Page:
subsequent modifications by Peter Fredericks, Dr. Andrew Meade and Dr. Daniel Barker
Appendix: the testall command
Multistate’s ‘testall’ command causes Multistate to reconstruct the ancestral state of
every node in the tree. It is currently only implemented for traits that take two states, 0
and 1. Use of ‘testall’ with the Bayesian-Multistate scripts is not recommended.
The testall command must be issued from within Multistate (i.e., at the Multistate
prompt), and has syntax:
testall outputfilename
testall ignores any user-defined fossils but does respect user-defined restrictions on qij
and scale.
Intermediate calculations are written to the screen, and the probabilities of state 0 for
each trait and node are written to the file outputfilename. If the file already exists, it will
be overwritten. Since only two states are allowed, the probability of state 1 is simply
1 – (probability of state 0).
outputfilename is a tab-delimited text file. The first row contains column headings. The
first column gives the trait number, counting from 0. Subsequent columns give the
probability of state 0 at each node. For each trait, probabilities for the ‘global’ approach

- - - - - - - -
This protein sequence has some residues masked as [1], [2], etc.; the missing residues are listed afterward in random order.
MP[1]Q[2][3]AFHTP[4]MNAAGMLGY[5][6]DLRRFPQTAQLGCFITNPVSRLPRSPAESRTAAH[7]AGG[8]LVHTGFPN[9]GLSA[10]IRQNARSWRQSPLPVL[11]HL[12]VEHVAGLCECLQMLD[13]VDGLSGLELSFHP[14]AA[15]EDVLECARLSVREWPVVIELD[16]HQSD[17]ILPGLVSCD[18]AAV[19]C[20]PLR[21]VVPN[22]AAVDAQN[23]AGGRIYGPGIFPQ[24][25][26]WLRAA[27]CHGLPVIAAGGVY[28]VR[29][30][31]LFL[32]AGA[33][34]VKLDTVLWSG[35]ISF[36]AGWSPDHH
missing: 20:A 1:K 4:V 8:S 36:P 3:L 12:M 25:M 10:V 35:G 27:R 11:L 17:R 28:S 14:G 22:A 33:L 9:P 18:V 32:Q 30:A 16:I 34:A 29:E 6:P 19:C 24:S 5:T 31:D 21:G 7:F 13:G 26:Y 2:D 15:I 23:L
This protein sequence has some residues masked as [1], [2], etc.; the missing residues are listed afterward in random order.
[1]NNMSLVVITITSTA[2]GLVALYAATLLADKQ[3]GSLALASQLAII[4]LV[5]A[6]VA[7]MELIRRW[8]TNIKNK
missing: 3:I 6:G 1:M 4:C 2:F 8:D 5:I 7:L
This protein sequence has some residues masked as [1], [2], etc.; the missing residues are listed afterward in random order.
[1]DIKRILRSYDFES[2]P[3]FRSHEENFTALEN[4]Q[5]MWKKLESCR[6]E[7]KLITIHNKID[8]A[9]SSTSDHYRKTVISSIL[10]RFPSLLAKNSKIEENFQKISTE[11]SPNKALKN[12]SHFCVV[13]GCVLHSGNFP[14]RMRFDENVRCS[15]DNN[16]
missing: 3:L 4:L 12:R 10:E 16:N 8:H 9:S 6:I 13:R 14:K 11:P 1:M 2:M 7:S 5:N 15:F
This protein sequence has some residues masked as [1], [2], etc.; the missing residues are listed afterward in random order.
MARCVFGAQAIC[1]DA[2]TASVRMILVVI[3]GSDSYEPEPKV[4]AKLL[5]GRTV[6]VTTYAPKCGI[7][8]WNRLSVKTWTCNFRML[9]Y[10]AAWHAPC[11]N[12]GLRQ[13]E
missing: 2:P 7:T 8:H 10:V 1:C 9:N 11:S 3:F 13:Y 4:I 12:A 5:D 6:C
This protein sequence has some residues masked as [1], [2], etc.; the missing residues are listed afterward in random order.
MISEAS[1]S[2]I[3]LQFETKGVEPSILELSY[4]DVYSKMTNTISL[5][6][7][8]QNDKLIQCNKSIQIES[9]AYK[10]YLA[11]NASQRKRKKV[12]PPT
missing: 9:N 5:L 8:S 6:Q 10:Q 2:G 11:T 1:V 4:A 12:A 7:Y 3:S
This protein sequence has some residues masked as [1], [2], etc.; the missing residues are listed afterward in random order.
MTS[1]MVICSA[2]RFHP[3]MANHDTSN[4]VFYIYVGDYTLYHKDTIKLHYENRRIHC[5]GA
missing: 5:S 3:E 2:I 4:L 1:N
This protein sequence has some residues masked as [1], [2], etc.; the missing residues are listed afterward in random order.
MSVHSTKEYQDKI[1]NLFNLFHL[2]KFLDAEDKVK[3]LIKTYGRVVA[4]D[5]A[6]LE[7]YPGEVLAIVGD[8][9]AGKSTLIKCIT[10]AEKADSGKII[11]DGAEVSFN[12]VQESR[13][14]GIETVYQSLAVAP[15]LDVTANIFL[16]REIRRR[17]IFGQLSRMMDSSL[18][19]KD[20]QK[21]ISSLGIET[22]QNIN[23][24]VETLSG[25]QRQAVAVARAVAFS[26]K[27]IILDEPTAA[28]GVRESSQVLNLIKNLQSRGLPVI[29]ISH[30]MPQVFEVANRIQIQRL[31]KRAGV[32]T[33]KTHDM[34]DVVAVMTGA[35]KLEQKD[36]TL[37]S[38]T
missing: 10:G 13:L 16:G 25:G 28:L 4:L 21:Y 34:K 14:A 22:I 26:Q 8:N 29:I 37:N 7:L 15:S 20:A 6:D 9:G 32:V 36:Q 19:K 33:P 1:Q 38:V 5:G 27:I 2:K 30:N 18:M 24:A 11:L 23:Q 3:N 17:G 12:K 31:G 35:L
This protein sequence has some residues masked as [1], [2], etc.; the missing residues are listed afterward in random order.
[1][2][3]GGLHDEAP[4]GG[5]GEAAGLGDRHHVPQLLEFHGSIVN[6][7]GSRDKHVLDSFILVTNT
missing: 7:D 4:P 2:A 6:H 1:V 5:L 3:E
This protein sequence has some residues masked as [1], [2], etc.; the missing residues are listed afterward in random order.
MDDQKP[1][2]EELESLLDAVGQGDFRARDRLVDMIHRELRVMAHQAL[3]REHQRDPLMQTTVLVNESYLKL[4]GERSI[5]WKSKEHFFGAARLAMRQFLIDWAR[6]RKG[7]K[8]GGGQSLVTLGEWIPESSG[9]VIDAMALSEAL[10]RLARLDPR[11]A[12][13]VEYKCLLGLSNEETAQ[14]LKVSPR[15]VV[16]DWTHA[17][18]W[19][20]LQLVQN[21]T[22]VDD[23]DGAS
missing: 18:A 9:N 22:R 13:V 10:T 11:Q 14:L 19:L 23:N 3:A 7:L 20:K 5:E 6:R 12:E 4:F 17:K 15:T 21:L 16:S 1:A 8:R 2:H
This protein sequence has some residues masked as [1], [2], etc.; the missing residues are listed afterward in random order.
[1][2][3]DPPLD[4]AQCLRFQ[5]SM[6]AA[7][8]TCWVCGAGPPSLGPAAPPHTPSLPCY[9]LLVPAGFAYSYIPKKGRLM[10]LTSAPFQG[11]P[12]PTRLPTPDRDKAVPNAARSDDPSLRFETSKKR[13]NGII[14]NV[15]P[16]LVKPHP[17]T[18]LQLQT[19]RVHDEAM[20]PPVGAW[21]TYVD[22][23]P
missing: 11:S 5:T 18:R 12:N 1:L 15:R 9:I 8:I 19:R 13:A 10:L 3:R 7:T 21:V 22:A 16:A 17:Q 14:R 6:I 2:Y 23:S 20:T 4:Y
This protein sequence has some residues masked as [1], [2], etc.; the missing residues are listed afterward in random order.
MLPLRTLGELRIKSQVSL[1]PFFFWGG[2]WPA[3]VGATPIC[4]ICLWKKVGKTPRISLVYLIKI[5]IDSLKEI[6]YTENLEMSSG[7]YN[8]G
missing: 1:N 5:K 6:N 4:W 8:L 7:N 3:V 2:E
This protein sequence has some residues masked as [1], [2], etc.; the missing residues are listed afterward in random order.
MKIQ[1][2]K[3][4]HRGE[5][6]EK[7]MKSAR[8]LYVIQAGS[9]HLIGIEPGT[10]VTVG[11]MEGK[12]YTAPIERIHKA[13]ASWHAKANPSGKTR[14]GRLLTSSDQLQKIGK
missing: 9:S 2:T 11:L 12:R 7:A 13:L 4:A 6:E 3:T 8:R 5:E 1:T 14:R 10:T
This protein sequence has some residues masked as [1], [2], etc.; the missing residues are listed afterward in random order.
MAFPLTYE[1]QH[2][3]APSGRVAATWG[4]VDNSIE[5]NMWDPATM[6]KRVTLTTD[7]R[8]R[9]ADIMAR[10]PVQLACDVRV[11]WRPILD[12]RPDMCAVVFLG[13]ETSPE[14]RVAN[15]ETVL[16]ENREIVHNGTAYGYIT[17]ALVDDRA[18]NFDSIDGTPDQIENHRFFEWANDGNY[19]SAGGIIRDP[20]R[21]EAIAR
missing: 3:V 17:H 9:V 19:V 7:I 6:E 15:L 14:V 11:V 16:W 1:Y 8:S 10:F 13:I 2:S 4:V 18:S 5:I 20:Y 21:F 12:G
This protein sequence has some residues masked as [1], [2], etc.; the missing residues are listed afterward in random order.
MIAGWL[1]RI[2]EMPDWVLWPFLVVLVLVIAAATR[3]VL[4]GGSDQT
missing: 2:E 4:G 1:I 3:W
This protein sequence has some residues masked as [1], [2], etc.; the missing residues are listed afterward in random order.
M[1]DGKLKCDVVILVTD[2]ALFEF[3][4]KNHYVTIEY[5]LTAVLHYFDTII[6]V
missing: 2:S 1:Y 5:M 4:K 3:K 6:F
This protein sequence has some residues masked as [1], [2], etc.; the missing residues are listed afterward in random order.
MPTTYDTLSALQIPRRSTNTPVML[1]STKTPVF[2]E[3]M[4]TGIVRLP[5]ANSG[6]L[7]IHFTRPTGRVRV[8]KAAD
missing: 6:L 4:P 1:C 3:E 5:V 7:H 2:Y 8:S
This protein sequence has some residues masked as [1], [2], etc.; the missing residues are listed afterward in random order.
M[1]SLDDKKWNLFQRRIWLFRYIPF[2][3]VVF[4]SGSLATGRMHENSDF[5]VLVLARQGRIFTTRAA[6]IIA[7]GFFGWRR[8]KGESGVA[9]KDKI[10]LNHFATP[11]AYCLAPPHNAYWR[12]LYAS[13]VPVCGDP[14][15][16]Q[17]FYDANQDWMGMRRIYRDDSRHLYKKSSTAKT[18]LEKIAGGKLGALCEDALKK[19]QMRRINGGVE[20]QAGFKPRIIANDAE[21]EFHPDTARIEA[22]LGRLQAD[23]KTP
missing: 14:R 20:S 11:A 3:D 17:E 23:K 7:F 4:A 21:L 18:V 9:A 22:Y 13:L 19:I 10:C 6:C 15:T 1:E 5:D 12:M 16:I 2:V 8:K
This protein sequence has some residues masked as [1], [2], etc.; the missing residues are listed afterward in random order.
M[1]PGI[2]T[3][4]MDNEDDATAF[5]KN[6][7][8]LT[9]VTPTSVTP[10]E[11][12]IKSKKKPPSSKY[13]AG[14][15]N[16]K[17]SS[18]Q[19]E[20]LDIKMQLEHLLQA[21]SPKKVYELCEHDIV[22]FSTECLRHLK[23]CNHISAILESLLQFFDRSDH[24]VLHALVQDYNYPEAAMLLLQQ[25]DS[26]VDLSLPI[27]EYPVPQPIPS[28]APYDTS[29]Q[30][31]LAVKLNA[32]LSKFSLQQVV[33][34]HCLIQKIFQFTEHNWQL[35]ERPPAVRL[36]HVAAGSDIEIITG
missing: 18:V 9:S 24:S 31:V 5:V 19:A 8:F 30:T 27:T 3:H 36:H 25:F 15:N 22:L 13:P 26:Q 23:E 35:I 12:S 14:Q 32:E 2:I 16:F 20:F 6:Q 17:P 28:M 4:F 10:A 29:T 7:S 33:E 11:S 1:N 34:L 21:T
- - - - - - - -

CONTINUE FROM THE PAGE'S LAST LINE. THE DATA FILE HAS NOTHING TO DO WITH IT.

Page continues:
are given, followed by probabilities for the ‘local’ approach (Pagel, 1999b). For terminal
nodes, probabilities are output as 0 or 1 (if the state is 1 or 0, respectively).
In addition to probabilities, outputfilename contains a summary of user-defined
restrictions in force during the testall command. These are given below the block of
probabilities. ‘none’ indicates no user-defined restrictions.
Note the use (or non-use) of scaling is not currently recorded by ‘testall’, and should be
recorded by the user.
One may continue to use Mulstistate interactively after a testall command, but any userdefined fossils are cleared by testall. They will have to be set again by the user.
Continued use of the program after testall has only been lightly tested.
If there is more than one trait, traits must be supplied as a comma-separated list. An
example data file with four species and three traits is:
43
s1, 1, 0.5, 1, 0, 0
s2, 1, 0.5, 0, 0, 0
s3, 2, 0.5, 1, 1, 1
s4, 3, 1.0, 0, 0, 1
1, 2, 1.0
2, 3, 1.0
‘test’, described in the main part of the manual, will only use the first trait, ignoring the
rest. ‘testall’ will use all traits.
Data files of incorrect format may have unpredictable effects.